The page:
"A greater appreciation for difference. Greater compassion for those who struggle to find a place to call home. A clearer view of my weaknesses. The ability to play and be silly, and to know that's as important as being serious and 'responsible.'"
Joanne Bamberger of PunditMom 4 of 10
"I'm grateful for the world perspective parenthood has given me. As a mother, I've learned not only to be aware of the needs of my own child, but also the needs of others and I've tried to use that awareness to share what we have as a family."
Tsh Oxenreider of Simple Mom 5 of 10
"Parenthood has rekindled my ability to play. I became such a grown-up without my noticing, that having children has reminded me that mud and egg crates can make great cupcakes, and that sometimes it's better to pretend we're a pack of lions instead of a family of humans."
Kelly Wickham of Mocha Momma 6 of 10
"Parenthood has given me the gift of forgiveness, both in handing it out and accepting it back. There's no perfect way to parent nor should that be an aspiration. In fact, I'm too busy figuring this out along the way to try to come up reasons to do it perfectly. There's no shame in making mistakes as a mom and then telling your children, "I didn't do that very well. But I know better now and when I know better, I do better." When I've asked my children for forgiveness they learn to do the same and they learn that we all make mistakes and you know what? That's perfection enough for me."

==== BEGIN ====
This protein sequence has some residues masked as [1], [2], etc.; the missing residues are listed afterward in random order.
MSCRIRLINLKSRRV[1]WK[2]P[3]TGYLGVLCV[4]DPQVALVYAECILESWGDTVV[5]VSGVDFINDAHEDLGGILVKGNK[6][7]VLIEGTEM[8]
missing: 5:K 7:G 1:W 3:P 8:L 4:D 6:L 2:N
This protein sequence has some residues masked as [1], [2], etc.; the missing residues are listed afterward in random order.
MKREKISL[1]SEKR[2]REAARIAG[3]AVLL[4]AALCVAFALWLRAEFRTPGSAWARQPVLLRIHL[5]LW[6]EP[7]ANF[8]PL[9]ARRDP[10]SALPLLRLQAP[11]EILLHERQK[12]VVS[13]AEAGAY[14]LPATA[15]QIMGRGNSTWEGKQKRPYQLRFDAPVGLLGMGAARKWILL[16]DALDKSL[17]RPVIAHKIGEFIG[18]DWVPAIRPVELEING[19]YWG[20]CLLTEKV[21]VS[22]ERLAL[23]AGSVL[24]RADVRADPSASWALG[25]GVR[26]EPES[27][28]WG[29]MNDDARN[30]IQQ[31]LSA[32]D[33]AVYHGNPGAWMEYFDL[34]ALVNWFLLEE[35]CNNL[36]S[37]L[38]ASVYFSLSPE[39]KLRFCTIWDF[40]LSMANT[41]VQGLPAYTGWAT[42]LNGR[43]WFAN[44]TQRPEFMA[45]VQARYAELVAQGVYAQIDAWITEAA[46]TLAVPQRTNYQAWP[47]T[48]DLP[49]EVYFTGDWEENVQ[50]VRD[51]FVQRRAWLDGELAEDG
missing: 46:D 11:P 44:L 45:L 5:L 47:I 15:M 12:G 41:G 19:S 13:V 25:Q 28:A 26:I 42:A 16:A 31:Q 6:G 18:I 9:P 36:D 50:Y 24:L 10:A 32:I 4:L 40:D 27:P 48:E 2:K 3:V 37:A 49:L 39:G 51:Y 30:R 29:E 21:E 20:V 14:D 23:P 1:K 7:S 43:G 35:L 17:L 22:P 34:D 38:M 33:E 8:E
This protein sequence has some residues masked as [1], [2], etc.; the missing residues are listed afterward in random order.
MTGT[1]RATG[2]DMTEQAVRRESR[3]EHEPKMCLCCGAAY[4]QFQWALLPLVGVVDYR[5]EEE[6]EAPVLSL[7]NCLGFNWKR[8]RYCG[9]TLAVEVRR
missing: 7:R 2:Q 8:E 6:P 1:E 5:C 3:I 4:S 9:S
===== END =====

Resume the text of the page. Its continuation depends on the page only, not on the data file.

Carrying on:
Eden Kennedy of Fussy 7 of 10
"The ability to be interrupted at any time, by anyone, without snapping. I didn't want this gift, but now that I have it I use it every day. Who knew?"
Sarah Braesh of Sarah & the Goon Squad 8 of 10